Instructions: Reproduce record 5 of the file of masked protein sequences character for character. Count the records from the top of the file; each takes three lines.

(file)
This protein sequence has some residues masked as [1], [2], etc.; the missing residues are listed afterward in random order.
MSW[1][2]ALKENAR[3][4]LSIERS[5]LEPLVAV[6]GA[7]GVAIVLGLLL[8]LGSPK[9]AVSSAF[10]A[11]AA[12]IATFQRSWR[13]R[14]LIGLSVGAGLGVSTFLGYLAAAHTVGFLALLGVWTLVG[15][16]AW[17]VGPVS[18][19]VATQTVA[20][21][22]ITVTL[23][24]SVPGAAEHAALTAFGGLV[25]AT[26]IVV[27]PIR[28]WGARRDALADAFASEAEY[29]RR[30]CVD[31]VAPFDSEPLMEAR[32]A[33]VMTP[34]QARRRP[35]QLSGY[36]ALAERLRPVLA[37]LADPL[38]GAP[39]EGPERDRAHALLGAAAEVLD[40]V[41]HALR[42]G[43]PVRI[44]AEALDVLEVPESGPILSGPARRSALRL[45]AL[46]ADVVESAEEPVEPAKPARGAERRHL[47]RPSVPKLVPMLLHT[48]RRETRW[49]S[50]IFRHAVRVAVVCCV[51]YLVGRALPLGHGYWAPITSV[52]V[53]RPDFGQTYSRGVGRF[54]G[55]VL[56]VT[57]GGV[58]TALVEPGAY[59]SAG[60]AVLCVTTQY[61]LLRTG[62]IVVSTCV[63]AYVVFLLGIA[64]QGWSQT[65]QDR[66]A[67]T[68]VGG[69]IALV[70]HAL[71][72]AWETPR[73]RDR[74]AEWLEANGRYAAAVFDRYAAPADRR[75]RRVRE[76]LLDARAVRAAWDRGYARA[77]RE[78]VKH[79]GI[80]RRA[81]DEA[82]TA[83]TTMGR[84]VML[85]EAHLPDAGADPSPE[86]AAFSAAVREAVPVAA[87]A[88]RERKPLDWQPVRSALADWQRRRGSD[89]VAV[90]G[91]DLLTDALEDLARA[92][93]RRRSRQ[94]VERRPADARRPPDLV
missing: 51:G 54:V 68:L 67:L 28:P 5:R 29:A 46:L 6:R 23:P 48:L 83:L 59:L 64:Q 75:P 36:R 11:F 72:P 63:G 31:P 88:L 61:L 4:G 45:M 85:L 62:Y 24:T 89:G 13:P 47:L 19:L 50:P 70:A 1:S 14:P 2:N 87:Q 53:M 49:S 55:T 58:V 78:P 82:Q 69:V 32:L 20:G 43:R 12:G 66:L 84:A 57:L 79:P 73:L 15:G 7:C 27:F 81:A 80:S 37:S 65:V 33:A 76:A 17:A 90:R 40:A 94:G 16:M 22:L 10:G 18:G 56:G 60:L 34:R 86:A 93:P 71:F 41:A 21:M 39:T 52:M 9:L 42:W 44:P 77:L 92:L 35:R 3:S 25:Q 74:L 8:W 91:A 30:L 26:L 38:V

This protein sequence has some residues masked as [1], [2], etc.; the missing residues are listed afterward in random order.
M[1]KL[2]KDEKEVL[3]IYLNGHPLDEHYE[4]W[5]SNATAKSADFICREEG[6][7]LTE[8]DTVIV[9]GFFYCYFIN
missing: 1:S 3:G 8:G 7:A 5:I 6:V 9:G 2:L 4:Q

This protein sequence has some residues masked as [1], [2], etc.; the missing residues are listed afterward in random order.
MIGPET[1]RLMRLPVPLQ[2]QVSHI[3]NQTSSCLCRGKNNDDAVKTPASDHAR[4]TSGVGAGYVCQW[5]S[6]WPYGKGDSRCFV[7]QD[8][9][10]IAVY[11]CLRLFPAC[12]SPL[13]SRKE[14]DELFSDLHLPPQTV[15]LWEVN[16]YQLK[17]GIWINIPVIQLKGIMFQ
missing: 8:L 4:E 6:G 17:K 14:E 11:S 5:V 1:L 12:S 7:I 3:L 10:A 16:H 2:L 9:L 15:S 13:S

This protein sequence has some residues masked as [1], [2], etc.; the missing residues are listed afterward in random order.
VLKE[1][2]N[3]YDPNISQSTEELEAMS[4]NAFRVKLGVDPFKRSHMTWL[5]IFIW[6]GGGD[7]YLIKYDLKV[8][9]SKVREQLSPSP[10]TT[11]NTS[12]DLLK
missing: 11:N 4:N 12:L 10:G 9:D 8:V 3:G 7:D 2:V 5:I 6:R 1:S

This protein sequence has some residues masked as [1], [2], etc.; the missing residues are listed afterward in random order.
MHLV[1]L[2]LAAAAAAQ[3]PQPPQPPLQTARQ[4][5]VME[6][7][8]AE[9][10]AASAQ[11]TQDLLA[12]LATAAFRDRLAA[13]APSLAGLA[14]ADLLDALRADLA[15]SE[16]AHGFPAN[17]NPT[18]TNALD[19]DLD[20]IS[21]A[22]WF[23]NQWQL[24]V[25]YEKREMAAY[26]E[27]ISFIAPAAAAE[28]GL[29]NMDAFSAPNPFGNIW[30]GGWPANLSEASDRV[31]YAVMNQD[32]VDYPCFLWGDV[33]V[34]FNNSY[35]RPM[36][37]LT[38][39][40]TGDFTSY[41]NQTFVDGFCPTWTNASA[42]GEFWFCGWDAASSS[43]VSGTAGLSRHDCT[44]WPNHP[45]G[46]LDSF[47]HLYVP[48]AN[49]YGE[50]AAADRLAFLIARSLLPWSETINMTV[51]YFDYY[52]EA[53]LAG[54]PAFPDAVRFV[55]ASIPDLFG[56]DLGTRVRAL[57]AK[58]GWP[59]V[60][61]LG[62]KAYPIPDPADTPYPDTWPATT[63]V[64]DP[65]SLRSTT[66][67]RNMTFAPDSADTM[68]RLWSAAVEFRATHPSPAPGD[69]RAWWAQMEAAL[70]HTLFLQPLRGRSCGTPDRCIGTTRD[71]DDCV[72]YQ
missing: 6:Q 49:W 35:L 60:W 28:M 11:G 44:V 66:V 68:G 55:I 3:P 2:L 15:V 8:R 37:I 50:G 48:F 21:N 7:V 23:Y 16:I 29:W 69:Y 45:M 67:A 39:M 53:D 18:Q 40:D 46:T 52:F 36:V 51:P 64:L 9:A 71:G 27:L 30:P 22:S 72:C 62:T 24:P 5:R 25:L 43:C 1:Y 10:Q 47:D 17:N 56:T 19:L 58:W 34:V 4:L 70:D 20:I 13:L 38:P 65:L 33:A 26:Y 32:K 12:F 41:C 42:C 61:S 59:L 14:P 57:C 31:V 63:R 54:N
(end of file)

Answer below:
This protein sequence has some residues masked as [1], [2], etc.; the missing residues are listed afterward in random order.
MHLV[1]L[2]LAAAAAAQ[3]PQPPQPPLQTARQ[4][5]VME[6][7][8]AE[9][10]AASAQ[11]TQDLLA[12]LATAAFRDRLAA[13]APSLAGLA[14]ADLLDALRADLA[15]SE[16]AHGFPAN[17]NPT[18]TNALD[19]DLD[20]IS[21]A[22]WF[23]NQWQL[24]V[25]YEKREMAAY[26]E[27]ISFIAPAAAAE[28]GL[29]NMDAFSAPNPFGNIW[30]GGWPANLSEASDRV[31]YAVMNQD[32]VDYPCFLWGDV[33]V[34]FNNSY[35]RPM[36][37]LT[38][39][40]TGDFTSY[41]NQTFVDGFCPTWTNASA[42]GEFWFCGWDAASSS[43]VSGTAGLSRHDCT[44]WPNHP[45]G[46]LDSF[47]HLYVP[48]AN[49]YGE[50]AAADRLAFLIARSLLPWSETINMTV[51]YFDYY[52]EA[53]LAG[54]PAFPDAVRFV[55]ASIPDLFG[56]DLGTRVRAL[57]AK[58]GWP[59]V[60][61]LG[62]KAYPIPDPADTPYPDTWPATT[63]V[64]DP[65]SLRSTT[66][67]RNMTFAPDSADTM[68]RLWSAAVEFRATHPSPAPGD[69]RAWWAQMEAAL[70]HTLFLQPLRGRSCGTPDRCIGTTRD[71]DDCV[72]YQ
missing: 6:Q 49:W 35:L 60:W 28:M 11:G 44:V 66:V 68:G 55:I 3:P 2:L 15:V 8:R 37:I 50:G 48:F 21:N 7:V 23:Y 16:I 29:W 69:Y 45:M 67:A 39:M 53:D 18:Q 40:D 46:T 52:F 36:V 51:P 64:L 9:A 71:G 27:L 30:P 22:S 72:C 62:T 24:P 5:R 25:L 43:C 1:Y 10:Q 47:D 17:N 56:T 19:L 58:W 34:V 4:L 70:D 20:I 13:L 38:P 65:L 33:A 26:Y 32:K 12:F 41:C 42:C 61:S 59:L 14:P 57:C 31:V 63:R 54:N